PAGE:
State v. Haugen
State v. Haugen, 2020 UT App 130 (Mortensen, J.)
Haugen entered a plea in abeyance to one count of felony theft and stipulated to pay $177,380 as part of restitution. But before he paid the restitution in full, he pleaded guilty to two charges in a Colorado case. The district court determined he had violated his plea-in-abeyance agreement and entered a conviction. Haugen appealed, arguing that his agreement did not include a condition that he not commit any further violations. The Utah Court of Appeals affirmed, holding:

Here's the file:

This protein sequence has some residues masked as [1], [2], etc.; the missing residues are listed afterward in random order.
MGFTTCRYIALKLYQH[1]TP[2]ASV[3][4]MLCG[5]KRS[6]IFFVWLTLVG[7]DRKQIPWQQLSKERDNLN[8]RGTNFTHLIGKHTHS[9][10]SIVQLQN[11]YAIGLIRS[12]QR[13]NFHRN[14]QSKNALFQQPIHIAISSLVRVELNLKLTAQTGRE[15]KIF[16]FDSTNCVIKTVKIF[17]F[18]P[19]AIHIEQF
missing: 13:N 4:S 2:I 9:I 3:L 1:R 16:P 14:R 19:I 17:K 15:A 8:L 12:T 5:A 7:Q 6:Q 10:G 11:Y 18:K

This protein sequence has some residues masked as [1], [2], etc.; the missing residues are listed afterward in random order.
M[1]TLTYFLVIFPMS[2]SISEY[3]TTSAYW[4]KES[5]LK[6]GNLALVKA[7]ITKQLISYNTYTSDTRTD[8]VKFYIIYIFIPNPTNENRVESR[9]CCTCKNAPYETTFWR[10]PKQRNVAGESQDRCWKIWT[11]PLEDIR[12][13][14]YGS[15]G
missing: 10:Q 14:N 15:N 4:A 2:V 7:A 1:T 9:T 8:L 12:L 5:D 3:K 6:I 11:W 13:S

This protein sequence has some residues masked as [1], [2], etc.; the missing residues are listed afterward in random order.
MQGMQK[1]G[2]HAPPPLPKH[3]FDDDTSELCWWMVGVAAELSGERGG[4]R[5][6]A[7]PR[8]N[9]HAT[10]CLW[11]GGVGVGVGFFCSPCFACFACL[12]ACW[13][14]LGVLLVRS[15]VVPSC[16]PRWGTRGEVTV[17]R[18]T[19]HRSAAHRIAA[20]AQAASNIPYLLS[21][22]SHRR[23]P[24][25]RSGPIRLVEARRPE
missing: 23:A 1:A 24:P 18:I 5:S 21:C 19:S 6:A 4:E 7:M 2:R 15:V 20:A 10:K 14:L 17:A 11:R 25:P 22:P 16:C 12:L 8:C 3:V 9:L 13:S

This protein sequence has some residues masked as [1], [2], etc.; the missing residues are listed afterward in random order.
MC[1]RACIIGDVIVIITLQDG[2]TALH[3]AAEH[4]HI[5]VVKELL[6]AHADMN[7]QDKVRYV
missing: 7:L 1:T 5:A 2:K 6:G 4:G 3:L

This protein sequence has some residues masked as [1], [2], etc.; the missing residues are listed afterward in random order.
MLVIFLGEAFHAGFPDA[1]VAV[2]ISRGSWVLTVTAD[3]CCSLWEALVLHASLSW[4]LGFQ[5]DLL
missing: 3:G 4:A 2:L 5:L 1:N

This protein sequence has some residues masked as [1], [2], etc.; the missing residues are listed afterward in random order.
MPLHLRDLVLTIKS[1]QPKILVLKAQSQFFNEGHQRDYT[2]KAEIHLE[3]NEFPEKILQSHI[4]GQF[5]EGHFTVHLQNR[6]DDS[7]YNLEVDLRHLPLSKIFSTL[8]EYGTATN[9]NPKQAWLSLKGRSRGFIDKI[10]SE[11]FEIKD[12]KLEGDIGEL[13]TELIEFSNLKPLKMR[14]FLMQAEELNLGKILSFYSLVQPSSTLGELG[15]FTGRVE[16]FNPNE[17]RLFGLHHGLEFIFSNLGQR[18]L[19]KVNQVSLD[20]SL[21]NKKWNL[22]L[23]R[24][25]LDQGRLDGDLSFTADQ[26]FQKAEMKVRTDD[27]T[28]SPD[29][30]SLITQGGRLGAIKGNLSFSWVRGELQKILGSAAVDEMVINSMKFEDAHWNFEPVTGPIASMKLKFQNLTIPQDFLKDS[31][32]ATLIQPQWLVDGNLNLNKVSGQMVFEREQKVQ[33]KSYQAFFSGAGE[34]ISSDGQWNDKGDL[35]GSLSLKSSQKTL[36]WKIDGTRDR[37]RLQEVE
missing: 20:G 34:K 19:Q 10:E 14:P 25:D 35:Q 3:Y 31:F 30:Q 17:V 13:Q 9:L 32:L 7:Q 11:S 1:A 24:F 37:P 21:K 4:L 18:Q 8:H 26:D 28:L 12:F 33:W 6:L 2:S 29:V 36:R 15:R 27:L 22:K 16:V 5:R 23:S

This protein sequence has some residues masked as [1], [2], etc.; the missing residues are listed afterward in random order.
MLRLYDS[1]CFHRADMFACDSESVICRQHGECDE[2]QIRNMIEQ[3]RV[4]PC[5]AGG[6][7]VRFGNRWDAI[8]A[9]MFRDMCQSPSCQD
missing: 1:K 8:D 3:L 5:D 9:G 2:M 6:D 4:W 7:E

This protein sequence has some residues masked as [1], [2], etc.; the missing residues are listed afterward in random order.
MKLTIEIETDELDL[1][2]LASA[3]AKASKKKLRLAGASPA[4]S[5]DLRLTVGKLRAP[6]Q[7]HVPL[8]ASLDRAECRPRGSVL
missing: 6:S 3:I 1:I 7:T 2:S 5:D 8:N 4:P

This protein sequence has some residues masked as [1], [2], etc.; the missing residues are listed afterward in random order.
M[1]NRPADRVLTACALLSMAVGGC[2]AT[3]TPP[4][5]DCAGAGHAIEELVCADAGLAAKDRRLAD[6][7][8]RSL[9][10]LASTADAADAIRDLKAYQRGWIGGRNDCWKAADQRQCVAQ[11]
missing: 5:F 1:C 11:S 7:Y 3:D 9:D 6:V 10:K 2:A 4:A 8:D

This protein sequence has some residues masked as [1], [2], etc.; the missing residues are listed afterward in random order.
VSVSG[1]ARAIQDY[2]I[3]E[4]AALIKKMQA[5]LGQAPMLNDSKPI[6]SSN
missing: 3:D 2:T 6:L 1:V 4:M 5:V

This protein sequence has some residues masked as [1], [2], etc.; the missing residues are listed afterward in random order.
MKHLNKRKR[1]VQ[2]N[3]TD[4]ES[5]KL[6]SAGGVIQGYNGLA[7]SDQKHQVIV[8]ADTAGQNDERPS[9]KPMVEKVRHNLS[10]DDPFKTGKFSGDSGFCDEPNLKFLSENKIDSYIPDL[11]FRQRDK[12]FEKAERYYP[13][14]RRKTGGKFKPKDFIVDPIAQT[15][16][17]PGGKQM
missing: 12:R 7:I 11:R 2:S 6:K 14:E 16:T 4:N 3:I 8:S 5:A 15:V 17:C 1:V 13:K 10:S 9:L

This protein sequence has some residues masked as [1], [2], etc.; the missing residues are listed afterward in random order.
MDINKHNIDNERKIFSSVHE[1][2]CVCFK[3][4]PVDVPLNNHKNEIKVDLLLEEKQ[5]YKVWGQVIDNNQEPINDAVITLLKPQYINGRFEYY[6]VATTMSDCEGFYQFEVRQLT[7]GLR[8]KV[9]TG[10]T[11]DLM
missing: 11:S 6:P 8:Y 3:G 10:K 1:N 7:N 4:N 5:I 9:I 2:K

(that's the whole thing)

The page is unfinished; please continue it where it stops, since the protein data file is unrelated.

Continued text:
- The district court did not err when it found that Haugen violated the terms of his agreement when he violated the law. In his written plea agreement, Haugen agreed to abide by any court-imposed conditions; the court orally imposed a no-violations-of-law condition, twice mentioned it, and explained it to him: “You must have no violations of law, whatsoever.” Haugen did not object to that condition at sentencing and in fact acquiesced to it. Haugen signed the agreement after the court imposed the condition. He then violated it. Haugen’s conviction therefore was appropriately entered.